14642 Newport Ave. Ste 450       Tustin, CA 92780  (714) 709-4944

4100 Central Ave. Ste 101  Riverside, CA 92506  (951) 642-1059




We like to know what our patients our thinking to help with continued quality control. After your first visit, you will be sent a survey so that you may help us continue to strive to reach excellence in patient care.



Patient Satisfaction Survey- Your Opinion Counts



"I have dealth with Edith each time and she has been friendly, informative, and professional."



"Dr. Mehtani was very thorough when explaining my condition and the procedure she needed to perform." -TOD



"I'm very happy with Dr. Kanda, top caliber in treatment and character." DM



"I feel very secure wiwth Dr. Kanda." MLR



"I like the fact that Dr. Mehtani gives you choices in treatment and medications and is truthful about results."- RT



"Staff has always been very friendly and helpful- from my first visit 2 years ago."- RT



"Very complete, professional and gentle."- HT




Would you like to give us your thoughts? Please feel free to email us at [email protected]



Flat feet are a common condition of the foot structure. In infants and toddlers, prior to walking, the longitudinal arch is not developed, and flat feet are normal. Most feet are flexible and an arch appears when children begin standing on their toes. The arch continues to develop throughout childhood, and by adulthood most people have developed normal arches.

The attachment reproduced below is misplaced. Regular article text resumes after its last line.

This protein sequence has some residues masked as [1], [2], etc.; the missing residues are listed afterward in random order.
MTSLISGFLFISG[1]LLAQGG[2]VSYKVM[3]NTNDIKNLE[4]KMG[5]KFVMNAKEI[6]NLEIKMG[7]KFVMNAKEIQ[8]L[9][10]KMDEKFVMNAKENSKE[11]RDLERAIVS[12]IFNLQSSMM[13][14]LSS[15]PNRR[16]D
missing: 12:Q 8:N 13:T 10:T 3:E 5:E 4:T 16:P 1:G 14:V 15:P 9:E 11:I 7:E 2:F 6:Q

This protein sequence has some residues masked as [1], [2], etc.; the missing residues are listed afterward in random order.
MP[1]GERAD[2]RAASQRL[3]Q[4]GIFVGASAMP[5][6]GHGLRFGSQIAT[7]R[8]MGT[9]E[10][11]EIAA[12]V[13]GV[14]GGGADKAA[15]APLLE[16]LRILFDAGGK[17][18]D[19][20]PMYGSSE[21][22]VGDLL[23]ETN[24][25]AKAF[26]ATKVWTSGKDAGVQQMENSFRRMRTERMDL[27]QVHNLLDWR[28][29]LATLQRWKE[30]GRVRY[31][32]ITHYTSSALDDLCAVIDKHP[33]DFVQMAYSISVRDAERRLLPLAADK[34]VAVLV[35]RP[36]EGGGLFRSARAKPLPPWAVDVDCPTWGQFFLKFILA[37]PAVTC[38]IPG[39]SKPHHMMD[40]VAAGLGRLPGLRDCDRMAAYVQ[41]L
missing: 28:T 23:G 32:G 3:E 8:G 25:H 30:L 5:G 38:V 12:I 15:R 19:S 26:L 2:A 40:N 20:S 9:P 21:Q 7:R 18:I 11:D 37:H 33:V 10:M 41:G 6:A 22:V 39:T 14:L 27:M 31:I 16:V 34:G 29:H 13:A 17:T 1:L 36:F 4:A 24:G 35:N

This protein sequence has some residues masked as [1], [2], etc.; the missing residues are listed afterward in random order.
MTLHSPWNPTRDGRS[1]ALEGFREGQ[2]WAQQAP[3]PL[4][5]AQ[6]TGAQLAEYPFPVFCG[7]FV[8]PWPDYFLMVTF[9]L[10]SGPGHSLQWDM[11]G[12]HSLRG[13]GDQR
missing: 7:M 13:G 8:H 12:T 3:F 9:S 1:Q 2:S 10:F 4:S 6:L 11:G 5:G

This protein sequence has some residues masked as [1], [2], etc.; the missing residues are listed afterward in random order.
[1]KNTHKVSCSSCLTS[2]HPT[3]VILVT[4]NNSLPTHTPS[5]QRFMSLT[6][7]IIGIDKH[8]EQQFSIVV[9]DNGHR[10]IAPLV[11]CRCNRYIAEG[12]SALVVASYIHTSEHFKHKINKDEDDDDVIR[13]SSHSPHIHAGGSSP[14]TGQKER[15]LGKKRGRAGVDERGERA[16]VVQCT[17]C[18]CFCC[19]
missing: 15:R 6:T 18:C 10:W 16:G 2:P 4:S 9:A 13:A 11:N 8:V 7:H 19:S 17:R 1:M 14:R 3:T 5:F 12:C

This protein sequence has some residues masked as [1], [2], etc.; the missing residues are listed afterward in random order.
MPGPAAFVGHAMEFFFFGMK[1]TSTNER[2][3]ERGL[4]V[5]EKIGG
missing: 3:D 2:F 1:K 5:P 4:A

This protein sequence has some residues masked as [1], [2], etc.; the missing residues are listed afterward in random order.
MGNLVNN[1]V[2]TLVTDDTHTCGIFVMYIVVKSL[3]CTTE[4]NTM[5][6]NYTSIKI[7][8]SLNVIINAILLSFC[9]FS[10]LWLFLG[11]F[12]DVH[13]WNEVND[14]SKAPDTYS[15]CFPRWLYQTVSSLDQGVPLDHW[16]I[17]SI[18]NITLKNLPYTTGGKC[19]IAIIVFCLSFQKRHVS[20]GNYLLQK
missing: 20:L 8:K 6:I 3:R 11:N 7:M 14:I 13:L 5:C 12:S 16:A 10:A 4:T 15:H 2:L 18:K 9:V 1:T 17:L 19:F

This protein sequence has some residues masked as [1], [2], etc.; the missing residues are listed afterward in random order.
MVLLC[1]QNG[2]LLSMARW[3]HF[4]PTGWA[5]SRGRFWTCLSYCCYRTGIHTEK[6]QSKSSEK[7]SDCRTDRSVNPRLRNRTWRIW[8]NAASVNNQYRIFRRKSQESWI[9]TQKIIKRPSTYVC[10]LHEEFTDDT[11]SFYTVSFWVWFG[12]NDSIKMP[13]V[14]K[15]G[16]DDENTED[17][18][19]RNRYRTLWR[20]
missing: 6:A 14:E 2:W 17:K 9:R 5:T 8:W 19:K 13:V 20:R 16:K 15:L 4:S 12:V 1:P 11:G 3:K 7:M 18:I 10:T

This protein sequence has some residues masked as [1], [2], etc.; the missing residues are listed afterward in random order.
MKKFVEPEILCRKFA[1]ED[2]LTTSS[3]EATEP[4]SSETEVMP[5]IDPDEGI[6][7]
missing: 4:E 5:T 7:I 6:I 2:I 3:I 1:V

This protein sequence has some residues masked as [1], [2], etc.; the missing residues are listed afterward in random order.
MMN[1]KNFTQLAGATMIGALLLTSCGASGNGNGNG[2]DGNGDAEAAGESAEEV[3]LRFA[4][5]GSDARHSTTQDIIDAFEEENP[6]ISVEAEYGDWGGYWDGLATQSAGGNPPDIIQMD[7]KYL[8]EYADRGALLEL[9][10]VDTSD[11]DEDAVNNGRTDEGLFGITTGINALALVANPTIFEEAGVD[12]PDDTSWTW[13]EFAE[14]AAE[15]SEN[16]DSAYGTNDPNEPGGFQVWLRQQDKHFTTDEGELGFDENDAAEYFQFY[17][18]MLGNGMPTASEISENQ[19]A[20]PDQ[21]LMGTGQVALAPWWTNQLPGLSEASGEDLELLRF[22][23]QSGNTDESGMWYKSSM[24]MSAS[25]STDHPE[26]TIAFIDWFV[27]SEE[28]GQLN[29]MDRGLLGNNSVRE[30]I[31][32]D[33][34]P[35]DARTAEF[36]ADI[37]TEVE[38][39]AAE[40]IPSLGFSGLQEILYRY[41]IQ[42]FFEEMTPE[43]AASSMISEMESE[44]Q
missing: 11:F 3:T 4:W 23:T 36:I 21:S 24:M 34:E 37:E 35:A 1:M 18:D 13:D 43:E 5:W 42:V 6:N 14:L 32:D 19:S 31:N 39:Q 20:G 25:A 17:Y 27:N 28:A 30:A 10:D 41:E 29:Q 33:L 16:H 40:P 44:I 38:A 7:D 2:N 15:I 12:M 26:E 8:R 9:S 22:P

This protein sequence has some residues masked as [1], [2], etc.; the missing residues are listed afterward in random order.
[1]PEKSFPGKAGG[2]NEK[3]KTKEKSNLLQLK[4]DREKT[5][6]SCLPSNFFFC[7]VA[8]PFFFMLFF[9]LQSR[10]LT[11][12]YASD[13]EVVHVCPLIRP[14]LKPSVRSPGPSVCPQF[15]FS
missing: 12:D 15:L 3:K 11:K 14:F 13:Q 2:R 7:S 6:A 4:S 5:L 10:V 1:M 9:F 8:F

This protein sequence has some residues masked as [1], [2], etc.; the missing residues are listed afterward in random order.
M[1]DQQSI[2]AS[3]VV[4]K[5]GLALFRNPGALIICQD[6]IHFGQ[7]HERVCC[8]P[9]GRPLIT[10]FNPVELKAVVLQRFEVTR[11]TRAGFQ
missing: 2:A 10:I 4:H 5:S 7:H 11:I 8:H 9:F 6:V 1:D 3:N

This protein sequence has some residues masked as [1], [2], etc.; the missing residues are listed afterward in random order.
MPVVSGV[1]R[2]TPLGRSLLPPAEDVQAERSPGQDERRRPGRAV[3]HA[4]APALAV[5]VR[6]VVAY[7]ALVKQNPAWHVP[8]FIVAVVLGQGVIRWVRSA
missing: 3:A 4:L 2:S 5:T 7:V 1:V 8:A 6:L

Flat feet are generally associated with pronation, a leaning inward of the ankle bones toward the center line. Shoes of children who pronate, when placed side by side, will lean toward each other (after they have been worn long enough for the foot position to remodel their shape).

Many people with flat feet do not experience pain or other problems. When pain in the foot, ankle, or lower leg does occur, especially in children, the feet should be evaluated.

Painful progressive flatfoot, otherwise known as tibialis posterior tendonitis or adult-acquired flatfoot, refers to inflammation of the tendon of the tibialis posterior. This condition arises when the tendon becomes inflamed, stretched, or torn. Left untreated, it may lead to severe disability and chronic pain. People are predisposed to tibialis posterior tendonitis if they have flat feet or an abnormal attachment of the tendon to the bones in the midfoot.

Nonsteroidal anti-inflammatory medications, icing, physical therapy, supportive taping, bracing, and orthotics are common treatments for painful progressive flatfoot. Note: Please consult your physician before taking any medications. In some cases, a surgery may need to be performed to repair a torn or damaged tendon and restore normal function. In the most severe cases, surgery on the midfoot bones may be necessary to treat the associated flatfoot condition.